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Writer and illustrator Emma Jacobs shares a glimpse from her book “The Little(r) Museums of Paris.”

Emma Jacobs, a dual citizen living in Montreal, grew up and spent most of her life in the United States. But Montreal is her absolute dream city, apart from the winters. And even though she still spends the majority of her time reporting for media in the States and doing some illustration work, she enjoys exploring as much of the city as she can in the time left over.

“I have trouble staying in one place for too long. The last couple of years have been split between Paris, Montreal and Philadelphia. I love each of them, in different ways. I really like living in a second language – and the language fluidity in Montreal is its own really special, beloved thing for me.”

Her journey into art began when she picked up micron pens and watercolor, gouache, all the tools she uses today, in high school. While she’d really like to get more comfortable with digital tools, this is what she knows best. Programs like Adobe Illustrator require an investment of time to learn in and out and get truly comfortable in that she just hasn’t found yet, but people do amazing things with it.

“I love the idea of an undo button. I drew and painted for myself for a long time, just something to keep my hands busy and de-stress and interpret an environment – especially when I travelled. At a certain point, working as a freelance journalist, I wanted to diversify my workload a bit, so I started taking on illustration work. My favorite projects combine the two. I think what I do as more visual documentary.”

Emma Jacobs feature for Merrymen Magazine
Writer and illustrator Emma Jacobs feature - Merrymen Magazine Volume 3

Doing visual journalism, that is to say talking with people and researching the thing you’re painting, is more satisfying to Emma than completing a project entirely at a desk.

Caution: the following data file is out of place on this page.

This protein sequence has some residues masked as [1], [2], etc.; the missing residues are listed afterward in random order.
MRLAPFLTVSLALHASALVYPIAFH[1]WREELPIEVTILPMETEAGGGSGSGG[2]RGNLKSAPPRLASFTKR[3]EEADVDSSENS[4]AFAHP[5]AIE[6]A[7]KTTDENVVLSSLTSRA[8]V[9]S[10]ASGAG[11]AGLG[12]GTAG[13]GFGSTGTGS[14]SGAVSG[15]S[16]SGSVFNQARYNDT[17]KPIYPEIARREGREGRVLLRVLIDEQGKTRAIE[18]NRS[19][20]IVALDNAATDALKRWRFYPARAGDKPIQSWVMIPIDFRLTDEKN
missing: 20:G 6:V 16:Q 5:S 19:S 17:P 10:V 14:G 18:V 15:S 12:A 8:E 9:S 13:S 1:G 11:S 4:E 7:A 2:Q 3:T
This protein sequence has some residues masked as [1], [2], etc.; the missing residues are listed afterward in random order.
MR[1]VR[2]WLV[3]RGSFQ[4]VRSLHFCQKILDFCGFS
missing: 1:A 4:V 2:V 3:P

“It’s social and makes me feel much more engaged and connected to the subject.”

Writer and illustrator Emma Jacobs shares a glimpse from her book “The Little(r) Museums of Paris.” Merrymen Magazine Volume 3 Article

Her new book, The Little(r) Museums of Paris is a hand-illustrated guidebook to the (relatively) small museums in the Paris region. The writing half is part reported, part historical research, part travel journal.

“I try to single out a story or a couple of details that give a feel for each spot. These museums in general, have a lot of atmosphere and more charm than a lot of the big, famous institutions there.”

It will be published on June 4, 2019 and available wherever books are sold but you can already pre-order it online here and you might get it a little bit earlier.

The message behind Emma’s book is to urge people to visit the lesser known tourist attractions.

“Walking into some of these little house museums, they can have so much more atmosphere, can give you a much better feel for a moment in the city’s history than a lot of ‘must-see’ spots.”

She’s hoping that guests learn more about the places they visit, like the Camondo Museum. And that once they know the collector Moise Camondo actually tore down a perfectly fine house to build this one to match his 18th century furniture collection, which he completely buried himself in after his son’s plane went down in World War II – that adds a whole other layer to the experience.

“I hope the book gives readers those sorts of entry points into these places too.”

Collectively, the stories around each of these museums also come together to tell a history of the city, one that Emma hopes will add some complexity to the Paris that people think they know.

Writer and illustrator Emma Jacobs shares a glimpse from her book “The Little(r) Museums of Paris.”

Emma Jacobs, a dual citizen living in Montreal, grew up and spent most of her life in the United States. But Montreal is her absolute dream city, apart from the winters. And even though she still spends the majority of her time reporting for media in the States and doing some illustration work, she enjoys exploring as much of the city as she can in the time left over.

Arts & Culture | Vol.3

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© 2019 Merrymen Magazine.

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